In 2012, dubstep’s star began to fade, if only slightly, while progressive house rose to dominate dance charts and trap music emerged as the subgenre to watch. In 2013, trap has carved a massive place for itself in the bass music community, with no intention to leave.
The rise of trap music was not an overnight success story. Hundreds of artists poured their souls into the genre before it was anything. So in recognition, we’re counting down the best, and filthiest, trap artists who carried the sounds of the underground to the mainstream.
10. Mayhem x Antiserum
Both Mayhem and Antiserum have always attempted to break away from what’s popular and try new things. After coming together for the southern bounce meets bass heavy g-funk of the “BayTL Dub EP,” the duo unleashed their breakthrough hit: “Bricksquad Anthem.”
There days, Mayhem and Antiserum’s polished production style continues to innovate in an increasingly crowded genre that they helped to birth.
Emerging from LA’s crowded EDM scene, gLAdiator don’t mess around. They broke out with remixes of Kelly Rowland, Kayne West and Flux Pavillion. Then, they cemented their status with a free 11-track album “NEW,” which offered an irresistibly crisp and original sound.
Since their first release, the quality of gLAdiator’s productions has never waned, allowing them to remain a fixture of clubs and festivals nationwide.
8. Heroes x Villains
Coming straight from the trap itself, this dirty south duo infuses their roots directly into their tracks. Daniel Disaster and Pete Heartless, better known as Heroes X Villains, started out remixing tracks such as Wacka Flocka’s “Oh Let’s Do It” and Diplo’s “You Don’t Like Me.” Then, they moved on to mega-hit originals such as “Original Choppaz.”
Now, Heroes X Villains are keeping trap-house fusion alive and spreading their dirty south gospel throughout the country.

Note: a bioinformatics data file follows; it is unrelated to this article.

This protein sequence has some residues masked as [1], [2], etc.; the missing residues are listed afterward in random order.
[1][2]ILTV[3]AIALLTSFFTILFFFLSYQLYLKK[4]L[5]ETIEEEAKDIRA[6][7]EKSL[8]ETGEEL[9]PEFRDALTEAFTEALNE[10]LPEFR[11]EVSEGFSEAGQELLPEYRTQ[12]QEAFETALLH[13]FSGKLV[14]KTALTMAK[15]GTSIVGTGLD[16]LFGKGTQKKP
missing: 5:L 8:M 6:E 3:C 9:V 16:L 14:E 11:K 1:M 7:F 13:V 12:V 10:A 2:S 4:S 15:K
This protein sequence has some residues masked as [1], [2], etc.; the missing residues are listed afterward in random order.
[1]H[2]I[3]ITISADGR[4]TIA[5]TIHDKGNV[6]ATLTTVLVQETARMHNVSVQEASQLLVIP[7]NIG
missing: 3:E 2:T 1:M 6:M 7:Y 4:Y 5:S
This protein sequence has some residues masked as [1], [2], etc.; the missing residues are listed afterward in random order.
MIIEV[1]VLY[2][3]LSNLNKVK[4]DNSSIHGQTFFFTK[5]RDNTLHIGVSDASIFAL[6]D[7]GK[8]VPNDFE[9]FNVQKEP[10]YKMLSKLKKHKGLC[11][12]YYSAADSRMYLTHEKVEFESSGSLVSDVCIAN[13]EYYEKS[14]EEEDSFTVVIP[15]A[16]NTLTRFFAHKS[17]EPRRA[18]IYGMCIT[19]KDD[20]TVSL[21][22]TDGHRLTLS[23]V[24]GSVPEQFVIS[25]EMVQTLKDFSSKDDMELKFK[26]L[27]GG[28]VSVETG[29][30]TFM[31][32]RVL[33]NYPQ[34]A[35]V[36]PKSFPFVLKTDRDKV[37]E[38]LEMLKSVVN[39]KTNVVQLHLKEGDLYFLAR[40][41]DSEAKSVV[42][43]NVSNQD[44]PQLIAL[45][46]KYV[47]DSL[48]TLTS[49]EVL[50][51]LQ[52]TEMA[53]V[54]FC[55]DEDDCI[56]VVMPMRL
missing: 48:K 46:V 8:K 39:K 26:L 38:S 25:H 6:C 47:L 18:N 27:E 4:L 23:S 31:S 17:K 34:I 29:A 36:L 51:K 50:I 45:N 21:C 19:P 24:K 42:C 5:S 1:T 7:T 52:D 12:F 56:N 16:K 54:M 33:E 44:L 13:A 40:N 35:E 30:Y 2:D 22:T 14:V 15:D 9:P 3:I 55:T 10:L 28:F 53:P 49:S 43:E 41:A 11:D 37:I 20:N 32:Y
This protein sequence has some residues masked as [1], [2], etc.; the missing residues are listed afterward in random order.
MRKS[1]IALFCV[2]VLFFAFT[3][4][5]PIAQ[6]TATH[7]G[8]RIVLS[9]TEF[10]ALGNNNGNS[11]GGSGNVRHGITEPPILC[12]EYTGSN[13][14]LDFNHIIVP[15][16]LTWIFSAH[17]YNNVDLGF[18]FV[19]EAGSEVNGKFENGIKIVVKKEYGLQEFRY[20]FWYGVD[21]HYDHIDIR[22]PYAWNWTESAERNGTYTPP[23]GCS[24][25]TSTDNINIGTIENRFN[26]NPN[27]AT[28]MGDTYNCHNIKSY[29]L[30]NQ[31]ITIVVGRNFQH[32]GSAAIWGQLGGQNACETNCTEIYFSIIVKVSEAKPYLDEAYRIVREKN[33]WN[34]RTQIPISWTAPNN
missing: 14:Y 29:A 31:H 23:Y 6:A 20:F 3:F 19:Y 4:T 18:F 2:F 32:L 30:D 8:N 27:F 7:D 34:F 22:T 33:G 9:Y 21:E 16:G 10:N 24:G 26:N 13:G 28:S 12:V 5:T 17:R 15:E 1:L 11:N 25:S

Carnage’s remix of Hardwell’s “Spaceman” redefined the limits of trap music. Known as “big room festival trap,” Carnage’s knack for taking giant house hits and giving them a heavy dose of bass has proven a winning strategy. I mean, His first Festival Trap Mix literally blew the minds of listeners and fellow DJs alike.
Nowadays, Chipotle king Carnage has moved to produce a sound more akin to the songs he used to remix, but his affinity for trill and bass has not faded.
Without a question, Brillz’ shot to fame because of his insane remix for Kill The Noise’s “Roots,” but he’s certainly not a one hit wonder. Other key remixes such as “Clarity” and collaborations with Kill the Noise and Etc!Etc! have kept his star shining bright.
Brillz’s debut album, “TWONK,” advances the trap genre even further by crossing boundaries from new jack swing to moombahton without sacrificing its 808 swagger.
Before the Harlem Shake phenomenon, Baauer was already on his way to stardom. His early productions, such as “Winter is All Over You,” introduced groundbreaking sounds to the trap world and his remix of Flosstradamus’ “Roll Up” is still hailed by DJs everywhere.
Baauer has helped paved the road to success for the trap music community, and will continue to do so in 2013 and beyond.
Luminox made a statement in 2012 by introducing of trap-style, a blend of trap and hardstyle elements, to the masses. His remixes of Sandro Silva’s “Epic” and Bingo Player’s “Rattle” have become staples in the trap game, and he continues to hone his production skills through numerous originals.
Always one step ahead, Luminox’s clever beats stand out from the crowd.
2 years in the game and ƱZ’s has never revealed his true identity. Nevertheless, anyone who loves trap music knows he’s one of the best out there. His remixes of Flosstradamus, Foreign Beggars, and DJ Sliink are next level and his “ŤɌ∆Ҏ ᶊῌῗ†” series is legendary for its minimal, yet ingenious approach to trill beats. Plus, most of his tracks are free!
Regardless of his identity, ƱZ will remain a trap music all-star.
2. RL Grime
Stemming from his alter-ego Clockwork, RL Grime started as a side-project, but once fans caught wind of the game-changing remix after remix he was producing – things intensified fast . His remix of Kayne West’s “Mercy” was am early rallying cry for the trap genre and his original productions are some of the freshest in the scene.
Even House producers are dropping RL Grime. Why? Because his music slaps!
It was hard to put such an amazing group of producers into a top-10 list, but DJ duo Flosstradamus truly earned the number one spot.
Already well established in the EDM scene, Flosstradamus brought big noise to the newly born trap scene. Their remix of Major Lazer’s “Original Don” is monumental, and their use of Trap-A-Holics’ “Damn Son Where’d Ya Find This” sample thrust the phrase into widespread popularity.
Flosstradamus’ J2K and Autobot have been in the DJ game for several years, but their forward-thinking trap-style and trill nurtured a young genre that now rules the EDM world.